NASA Creates a New NEBULA: Cloud Computing Project

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NASA has developed a new cloud computing project based on open source components that provides high capacity computing, storage, and networking. Called NEBULA, the space agency said the cloud project could be used in support of space missions, as well as for education, public outreach and input, and collaborations. NASA said NEBULA is a more open Web strategy designed to give the public greater participation in the space program.

Currently, the NEBULA cloud is being used to host a website, Nebula.nasa.gov.

On that site, NASA says the “fully-integrated nature of the NEBULA components provides for extremely rapid development of policy-compliant and secure web applications, fosters and encourages code reuse, and improves the coherence and cohesiveness of NASA’s collaborative web applications.” It integrates open source components into a seamless, self-service platform.

“Built from the ground up around principles of transparency and public collaboration, Nebula is also an open source project,” according to NASA.

NASA describes Nebula as a combination of infrastructure, platform, and software as a service, and the space agency has created an IT architecture in support of that. An article in Information Week says the components include the Eucalyptus software developed at the University of California at Santa Barbara, the Lustre file system deployed on 64-bit storage nodes, the Django Web application framework, the SOLR indexing and search engine, and an integrated development environment. Nebula will be compatible with Amazon Web Services, which means AWS-compatible tools will work with it and Nebula virtual servers can run on Amazon’s Elastic Compute Cloud.

In a paper written by Chris Kemp, CIO of NASA’s Ames Research Center Kemp of NASA Ames, he says NEBULA could be used for an overhaul of NASA’s many websites, consolidating into a “single facility” with a Web application framework that would include templates for user-generated blogs, wikis, and other content.

Kemp wrote that such an approach would support the public’s desire to be more actively engaged with NASA and its space missions.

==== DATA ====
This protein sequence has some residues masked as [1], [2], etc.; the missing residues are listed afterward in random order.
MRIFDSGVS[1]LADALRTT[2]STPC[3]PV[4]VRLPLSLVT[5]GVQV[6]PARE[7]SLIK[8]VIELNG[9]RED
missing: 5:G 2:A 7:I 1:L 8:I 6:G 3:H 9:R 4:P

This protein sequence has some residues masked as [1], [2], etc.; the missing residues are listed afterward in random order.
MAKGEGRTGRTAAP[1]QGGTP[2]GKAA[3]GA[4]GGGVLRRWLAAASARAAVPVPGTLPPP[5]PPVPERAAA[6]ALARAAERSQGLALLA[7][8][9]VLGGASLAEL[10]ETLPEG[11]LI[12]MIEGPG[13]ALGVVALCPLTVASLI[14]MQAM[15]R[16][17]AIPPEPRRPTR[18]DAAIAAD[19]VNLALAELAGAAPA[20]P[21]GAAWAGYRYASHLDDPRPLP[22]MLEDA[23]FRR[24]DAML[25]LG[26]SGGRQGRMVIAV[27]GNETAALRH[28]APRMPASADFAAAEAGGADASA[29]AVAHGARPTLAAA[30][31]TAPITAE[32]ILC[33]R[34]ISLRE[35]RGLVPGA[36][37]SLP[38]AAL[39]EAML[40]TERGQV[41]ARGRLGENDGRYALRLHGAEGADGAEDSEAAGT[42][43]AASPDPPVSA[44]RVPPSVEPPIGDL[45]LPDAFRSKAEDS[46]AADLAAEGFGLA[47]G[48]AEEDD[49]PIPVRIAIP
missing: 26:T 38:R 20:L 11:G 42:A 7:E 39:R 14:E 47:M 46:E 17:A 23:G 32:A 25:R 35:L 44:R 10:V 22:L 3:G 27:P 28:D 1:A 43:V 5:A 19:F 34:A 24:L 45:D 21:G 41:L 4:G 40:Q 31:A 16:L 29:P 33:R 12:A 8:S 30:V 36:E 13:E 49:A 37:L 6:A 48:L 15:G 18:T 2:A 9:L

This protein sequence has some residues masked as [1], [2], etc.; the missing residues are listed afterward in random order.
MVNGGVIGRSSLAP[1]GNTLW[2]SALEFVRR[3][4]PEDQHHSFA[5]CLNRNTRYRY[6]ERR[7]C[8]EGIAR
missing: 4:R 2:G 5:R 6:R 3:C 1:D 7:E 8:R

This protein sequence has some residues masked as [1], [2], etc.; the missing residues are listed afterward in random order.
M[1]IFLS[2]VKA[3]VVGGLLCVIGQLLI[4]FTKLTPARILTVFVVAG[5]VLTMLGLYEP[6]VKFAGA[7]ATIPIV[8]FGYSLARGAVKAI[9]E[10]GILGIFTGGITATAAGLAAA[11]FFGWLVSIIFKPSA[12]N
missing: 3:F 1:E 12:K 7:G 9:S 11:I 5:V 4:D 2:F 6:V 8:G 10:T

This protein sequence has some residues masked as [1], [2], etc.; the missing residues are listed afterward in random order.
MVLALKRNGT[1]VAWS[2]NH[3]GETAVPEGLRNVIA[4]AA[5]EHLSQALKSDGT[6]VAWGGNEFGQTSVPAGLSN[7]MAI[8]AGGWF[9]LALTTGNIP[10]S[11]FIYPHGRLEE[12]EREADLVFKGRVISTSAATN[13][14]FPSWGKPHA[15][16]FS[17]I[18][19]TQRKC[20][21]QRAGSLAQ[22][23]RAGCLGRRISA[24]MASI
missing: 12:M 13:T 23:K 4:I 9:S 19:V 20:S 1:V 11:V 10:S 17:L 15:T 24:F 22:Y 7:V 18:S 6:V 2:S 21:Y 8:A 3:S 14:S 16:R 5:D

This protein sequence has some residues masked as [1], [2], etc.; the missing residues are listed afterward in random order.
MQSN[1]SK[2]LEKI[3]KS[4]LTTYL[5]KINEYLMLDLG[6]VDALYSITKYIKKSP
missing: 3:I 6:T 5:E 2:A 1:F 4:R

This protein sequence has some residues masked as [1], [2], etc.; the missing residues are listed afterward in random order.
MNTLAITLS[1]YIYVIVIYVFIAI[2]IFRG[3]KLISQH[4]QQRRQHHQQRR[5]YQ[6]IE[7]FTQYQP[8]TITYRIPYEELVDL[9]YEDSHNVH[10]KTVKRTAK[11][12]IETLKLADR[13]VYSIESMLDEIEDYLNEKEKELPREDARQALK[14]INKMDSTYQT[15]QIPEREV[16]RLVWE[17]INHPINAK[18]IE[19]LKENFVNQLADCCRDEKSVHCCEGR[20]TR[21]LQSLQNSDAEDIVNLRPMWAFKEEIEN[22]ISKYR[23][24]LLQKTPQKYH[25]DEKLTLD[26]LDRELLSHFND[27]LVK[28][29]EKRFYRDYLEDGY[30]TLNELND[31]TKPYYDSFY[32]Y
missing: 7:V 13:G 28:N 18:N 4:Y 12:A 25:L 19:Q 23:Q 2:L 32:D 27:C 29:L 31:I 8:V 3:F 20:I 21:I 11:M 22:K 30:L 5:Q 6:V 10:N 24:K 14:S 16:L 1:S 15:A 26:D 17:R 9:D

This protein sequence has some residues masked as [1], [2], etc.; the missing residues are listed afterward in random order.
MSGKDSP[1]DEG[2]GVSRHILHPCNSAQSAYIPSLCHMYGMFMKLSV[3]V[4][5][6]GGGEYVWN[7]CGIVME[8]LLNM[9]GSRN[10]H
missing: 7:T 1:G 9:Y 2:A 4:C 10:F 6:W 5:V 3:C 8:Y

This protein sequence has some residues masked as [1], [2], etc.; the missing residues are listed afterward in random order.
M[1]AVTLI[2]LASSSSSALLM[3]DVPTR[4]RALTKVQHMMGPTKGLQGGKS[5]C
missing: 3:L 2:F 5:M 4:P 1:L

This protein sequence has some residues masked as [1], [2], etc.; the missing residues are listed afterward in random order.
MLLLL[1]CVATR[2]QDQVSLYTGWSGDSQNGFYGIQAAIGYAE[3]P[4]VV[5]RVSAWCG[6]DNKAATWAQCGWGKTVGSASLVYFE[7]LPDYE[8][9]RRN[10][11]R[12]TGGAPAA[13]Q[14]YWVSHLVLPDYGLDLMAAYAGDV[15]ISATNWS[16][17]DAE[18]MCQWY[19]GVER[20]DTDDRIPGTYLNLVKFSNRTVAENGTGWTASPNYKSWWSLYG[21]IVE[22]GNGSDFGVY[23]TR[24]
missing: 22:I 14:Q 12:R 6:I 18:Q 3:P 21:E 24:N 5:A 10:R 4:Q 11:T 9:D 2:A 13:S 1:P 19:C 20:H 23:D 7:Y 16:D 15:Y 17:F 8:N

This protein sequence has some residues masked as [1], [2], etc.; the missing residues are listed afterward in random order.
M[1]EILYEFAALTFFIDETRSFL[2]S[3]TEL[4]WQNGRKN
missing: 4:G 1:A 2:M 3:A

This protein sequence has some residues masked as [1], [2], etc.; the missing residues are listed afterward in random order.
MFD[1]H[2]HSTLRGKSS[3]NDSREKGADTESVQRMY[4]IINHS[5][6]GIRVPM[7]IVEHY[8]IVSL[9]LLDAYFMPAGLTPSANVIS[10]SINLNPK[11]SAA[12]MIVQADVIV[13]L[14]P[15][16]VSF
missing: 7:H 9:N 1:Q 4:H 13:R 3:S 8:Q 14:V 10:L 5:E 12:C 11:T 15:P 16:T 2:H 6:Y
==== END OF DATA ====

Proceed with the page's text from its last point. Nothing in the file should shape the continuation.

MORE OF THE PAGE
Sources: NEBULA, Information Week

Dextre vs. HAL

As Endeavour departs from the International Space Station on Monday, the space shuttle crew leaves behind a two-armed robot, the Special Purpose Dexterous Manipulator (SPDM), which the astronauts affectionately refer to as Dextre. Any reference to robots in space brings to mind other famous, albeit fictitious, machines that have interacted with humans on board a spacecraft. And, with the recent passing of science fiction writer Arthur C. Clarke, one famous machine named HAL particularly comes to mind, especially when you factor in that Dextre is what’s called a “telemanipulator.” Any chance the space station crew needs to worry about the robot lurking right outside their hatch?

Endeavour crewmember Rick Linnehan said, don’t worry, there is no comparison between Dextre and HAL, the famous malfunctioning computer who killed astronauts in the 1968 movie “2001: A Space Odyssey.”

“I’m a big Arthur C. Clarke fan and I have to tell you Dextre just isn’t as smart as HAL,” said Linnehan in new conference from the ISS on Sunday. “He’s built to be brawn not brains and he’s going to serve a big purpose up here in terms of moving a lot of hardware around.”

HAL 9000.  Image credit:  Wikipedia

Dextre, the two-armed, $200-million robot will reduce the amount of time astronauts must spend outside the space station, and could eliminate the need for up to a dozen spacewalks a year, said Daniel Rey, head of the Canadian technical team that prepared Dextre for his mission on board the space station.

“He will free up astronauts so they can do more science and more research rather than maintenance,” said Rey. Dextre will perform exterior construction and tasks like changing batteries and handling experiments outside the space station. Dextre also comes equipped with a tool holster which allows the robot to change equipment as needed “like any good handyman.”

Rey also concurred that 3.7-meter robot Dextre can’t be compared to HAL. “He doesn’t have an artificial intelligence. . .he can be remote controlled from the ground or from the space station.” Dextre will be able to manipulate items “from the size of a phone book to a phone booth,” Rey added.

As for HAL, in the movie “2001: A Space Odyssey,” he maintains all systems on an interplanetary voyage, plays chess, and has a special penchant for lip reading. Those capabilities just aren’t in Dextre’s database. However, HAL was programmed with the objective to ensure mission success. That’s one area where HAL and Dex do have something in common.

Original News Source: NASA TV and the Canadian Press